The establishment of Shangano in the period about 1737 to about 1860.
The oral history of the area suggests that in the early 18th century Dende (one of the three sons of the Rozvi Changamire, i.e. King) broke away from his father to establish himself as an independent ruler in present day northwestern Zimbabwe. Dende’s actions are said to have infuriated the Rozvi Changamire who gave orders that his son be captured and killed. Dende’s actions in this period strongly suggest he felt in danger. He swiftly moved even farther away from his father, stopping briefly in several places and strengthening kingship ties through leaving behind sisters who married Tonga men. Three times he changed his name from Dende to Sawanga and finally Whange. Wange means to clear and make peace.
Dende and his followers, a patrilineal people of the soko-monkey totem who were later known as the Nambya, entered the Leya territory via Lowere Gwayi, settting in the Bhale area between the Gwayi, Nyatuwe and Lukosi rivers. Here they assimilated some of the Leya who had not resisted their incorporation into the Nambya State. On top of a strategic hill named Shangano deriving from the Nambya word, SHANGANO, meaning to meet they built a stone walled enclosure which became the first capital city of the baNambya people.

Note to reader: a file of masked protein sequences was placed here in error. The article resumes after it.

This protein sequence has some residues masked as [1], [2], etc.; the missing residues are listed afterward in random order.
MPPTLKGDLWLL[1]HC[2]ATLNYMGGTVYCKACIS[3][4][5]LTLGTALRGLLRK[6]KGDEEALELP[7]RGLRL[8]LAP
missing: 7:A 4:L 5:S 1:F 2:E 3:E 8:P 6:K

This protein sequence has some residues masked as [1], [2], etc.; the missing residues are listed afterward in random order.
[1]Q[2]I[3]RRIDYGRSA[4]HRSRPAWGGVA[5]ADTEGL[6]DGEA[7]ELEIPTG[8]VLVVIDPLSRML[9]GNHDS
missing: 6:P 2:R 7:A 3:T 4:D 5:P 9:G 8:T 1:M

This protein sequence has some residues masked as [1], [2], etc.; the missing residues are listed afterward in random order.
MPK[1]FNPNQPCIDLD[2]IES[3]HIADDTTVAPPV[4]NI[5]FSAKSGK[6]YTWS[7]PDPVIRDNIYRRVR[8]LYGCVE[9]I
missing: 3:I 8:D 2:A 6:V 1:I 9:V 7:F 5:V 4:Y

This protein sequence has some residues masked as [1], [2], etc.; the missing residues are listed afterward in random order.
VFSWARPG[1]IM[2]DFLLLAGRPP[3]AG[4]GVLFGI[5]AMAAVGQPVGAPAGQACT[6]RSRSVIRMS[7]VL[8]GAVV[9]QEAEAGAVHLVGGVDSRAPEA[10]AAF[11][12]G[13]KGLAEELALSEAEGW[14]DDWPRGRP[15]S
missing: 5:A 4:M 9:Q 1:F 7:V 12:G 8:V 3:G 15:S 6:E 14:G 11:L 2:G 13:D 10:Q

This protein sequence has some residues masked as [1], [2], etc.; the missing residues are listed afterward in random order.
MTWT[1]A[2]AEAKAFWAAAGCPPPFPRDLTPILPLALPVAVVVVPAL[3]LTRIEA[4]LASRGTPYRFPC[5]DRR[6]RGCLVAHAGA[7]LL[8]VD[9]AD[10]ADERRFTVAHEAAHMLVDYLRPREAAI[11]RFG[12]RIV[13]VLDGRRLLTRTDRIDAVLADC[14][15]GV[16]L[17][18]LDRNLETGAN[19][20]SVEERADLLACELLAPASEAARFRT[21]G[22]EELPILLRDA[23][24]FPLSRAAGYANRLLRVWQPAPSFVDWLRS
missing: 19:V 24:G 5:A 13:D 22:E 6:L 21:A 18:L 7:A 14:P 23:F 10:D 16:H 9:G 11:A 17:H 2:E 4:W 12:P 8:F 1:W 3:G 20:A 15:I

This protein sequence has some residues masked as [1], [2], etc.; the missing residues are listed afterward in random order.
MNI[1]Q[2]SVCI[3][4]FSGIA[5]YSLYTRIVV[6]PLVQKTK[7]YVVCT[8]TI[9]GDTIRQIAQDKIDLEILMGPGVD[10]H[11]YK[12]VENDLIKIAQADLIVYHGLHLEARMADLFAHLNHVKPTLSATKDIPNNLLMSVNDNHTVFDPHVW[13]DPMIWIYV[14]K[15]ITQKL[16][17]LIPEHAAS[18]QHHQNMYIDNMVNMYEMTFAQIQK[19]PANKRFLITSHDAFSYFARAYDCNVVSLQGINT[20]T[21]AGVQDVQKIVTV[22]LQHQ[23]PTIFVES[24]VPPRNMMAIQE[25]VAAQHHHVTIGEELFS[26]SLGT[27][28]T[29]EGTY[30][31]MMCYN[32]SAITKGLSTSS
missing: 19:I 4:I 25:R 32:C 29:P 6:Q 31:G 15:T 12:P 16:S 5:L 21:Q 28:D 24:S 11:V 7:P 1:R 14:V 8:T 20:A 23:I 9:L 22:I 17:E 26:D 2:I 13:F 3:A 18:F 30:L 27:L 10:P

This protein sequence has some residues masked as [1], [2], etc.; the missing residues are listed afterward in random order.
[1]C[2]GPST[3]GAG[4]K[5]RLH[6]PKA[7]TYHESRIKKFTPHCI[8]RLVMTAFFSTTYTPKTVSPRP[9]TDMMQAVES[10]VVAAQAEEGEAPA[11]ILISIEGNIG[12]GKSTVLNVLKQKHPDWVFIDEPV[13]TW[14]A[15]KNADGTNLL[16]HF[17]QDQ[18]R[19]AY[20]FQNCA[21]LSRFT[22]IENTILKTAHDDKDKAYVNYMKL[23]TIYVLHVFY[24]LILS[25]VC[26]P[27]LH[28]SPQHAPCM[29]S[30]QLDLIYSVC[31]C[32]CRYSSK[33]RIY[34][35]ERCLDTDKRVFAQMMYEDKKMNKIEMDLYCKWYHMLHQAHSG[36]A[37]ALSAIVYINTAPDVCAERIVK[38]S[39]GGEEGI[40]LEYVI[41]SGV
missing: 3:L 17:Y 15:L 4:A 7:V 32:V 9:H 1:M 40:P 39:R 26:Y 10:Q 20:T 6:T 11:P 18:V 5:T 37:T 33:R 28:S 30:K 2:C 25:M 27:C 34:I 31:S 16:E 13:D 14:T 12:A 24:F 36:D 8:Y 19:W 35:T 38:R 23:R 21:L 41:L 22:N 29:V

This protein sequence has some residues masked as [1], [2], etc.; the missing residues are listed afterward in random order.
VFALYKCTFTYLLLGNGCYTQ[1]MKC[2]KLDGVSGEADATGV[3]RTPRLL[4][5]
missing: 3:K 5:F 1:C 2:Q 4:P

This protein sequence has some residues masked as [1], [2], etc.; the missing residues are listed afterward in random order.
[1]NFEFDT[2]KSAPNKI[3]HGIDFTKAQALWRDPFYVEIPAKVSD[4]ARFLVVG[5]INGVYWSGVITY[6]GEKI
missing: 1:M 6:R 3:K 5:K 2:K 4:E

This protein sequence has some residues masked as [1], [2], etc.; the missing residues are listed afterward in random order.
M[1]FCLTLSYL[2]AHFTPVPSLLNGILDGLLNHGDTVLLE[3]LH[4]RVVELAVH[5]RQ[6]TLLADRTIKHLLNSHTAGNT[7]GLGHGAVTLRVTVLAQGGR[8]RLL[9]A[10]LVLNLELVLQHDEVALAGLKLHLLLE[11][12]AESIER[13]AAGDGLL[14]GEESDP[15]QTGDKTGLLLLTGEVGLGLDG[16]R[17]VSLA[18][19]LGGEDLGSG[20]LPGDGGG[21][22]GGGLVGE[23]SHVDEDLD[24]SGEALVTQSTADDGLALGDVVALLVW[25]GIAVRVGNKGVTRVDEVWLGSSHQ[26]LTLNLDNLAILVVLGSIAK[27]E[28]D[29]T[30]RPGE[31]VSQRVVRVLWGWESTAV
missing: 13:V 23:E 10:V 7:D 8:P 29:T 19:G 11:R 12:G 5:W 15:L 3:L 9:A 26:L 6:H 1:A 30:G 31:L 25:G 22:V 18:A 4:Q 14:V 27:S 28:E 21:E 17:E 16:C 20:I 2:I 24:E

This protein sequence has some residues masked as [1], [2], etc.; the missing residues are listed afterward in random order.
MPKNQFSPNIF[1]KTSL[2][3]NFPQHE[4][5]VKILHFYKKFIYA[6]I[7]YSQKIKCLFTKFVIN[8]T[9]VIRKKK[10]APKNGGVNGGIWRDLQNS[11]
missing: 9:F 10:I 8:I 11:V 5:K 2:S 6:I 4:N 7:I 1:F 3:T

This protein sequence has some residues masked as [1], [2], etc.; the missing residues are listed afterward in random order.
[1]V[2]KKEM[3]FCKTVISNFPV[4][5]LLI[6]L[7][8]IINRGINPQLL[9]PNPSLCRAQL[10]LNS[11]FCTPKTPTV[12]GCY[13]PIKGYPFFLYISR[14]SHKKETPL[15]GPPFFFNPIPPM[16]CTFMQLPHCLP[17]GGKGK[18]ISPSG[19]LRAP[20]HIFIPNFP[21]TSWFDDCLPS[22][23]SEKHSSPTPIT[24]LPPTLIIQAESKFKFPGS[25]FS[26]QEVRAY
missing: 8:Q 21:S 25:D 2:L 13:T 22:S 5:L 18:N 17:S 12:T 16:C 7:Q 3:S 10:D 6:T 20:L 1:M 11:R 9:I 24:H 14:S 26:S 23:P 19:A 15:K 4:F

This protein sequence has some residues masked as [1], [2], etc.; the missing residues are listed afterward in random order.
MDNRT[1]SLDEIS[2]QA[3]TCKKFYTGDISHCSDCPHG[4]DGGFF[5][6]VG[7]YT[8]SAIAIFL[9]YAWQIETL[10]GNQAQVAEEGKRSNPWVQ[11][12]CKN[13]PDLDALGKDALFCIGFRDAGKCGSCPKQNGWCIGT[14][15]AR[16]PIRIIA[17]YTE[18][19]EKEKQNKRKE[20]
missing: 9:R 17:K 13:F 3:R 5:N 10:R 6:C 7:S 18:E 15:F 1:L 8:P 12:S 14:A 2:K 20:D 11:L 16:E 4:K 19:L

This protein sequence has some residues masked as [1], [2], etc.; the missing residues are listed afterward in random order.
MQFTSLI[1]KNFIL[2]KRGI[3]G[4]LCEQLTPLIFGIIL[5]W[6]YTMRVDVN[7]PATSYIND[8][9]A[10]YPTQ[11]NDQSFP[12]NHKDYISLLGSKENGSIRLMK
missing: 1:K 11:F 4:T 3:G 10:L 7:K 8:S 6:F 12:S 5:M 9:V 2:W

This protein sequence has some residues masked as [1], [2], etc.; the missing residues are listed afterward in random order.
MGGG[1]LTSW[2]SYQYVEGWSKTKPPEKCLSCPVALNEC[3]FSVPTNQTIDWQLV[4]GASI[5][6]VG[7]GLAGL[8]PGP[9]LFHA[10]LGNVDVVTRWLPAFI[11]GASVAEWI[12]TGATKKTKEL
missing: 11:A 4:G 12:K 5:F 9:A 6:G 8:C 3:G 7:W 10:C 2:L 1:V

The baNambya peope then moved from Shangano city to Bumbusi area in the upper Deka valley during the rerign of the fifth Whange, Shana (1834 to 1860).
The walls of Shangano ruins are built of a vast quantity of small sandstone rocks laid on top of each other to a height of of about four too five feet. Today most of the wall enclosure have mostly collapsed due to unprotection from the weather and wild animals.
Shangano is a cornerstone of the valuable cultural heritage of the Hwange area.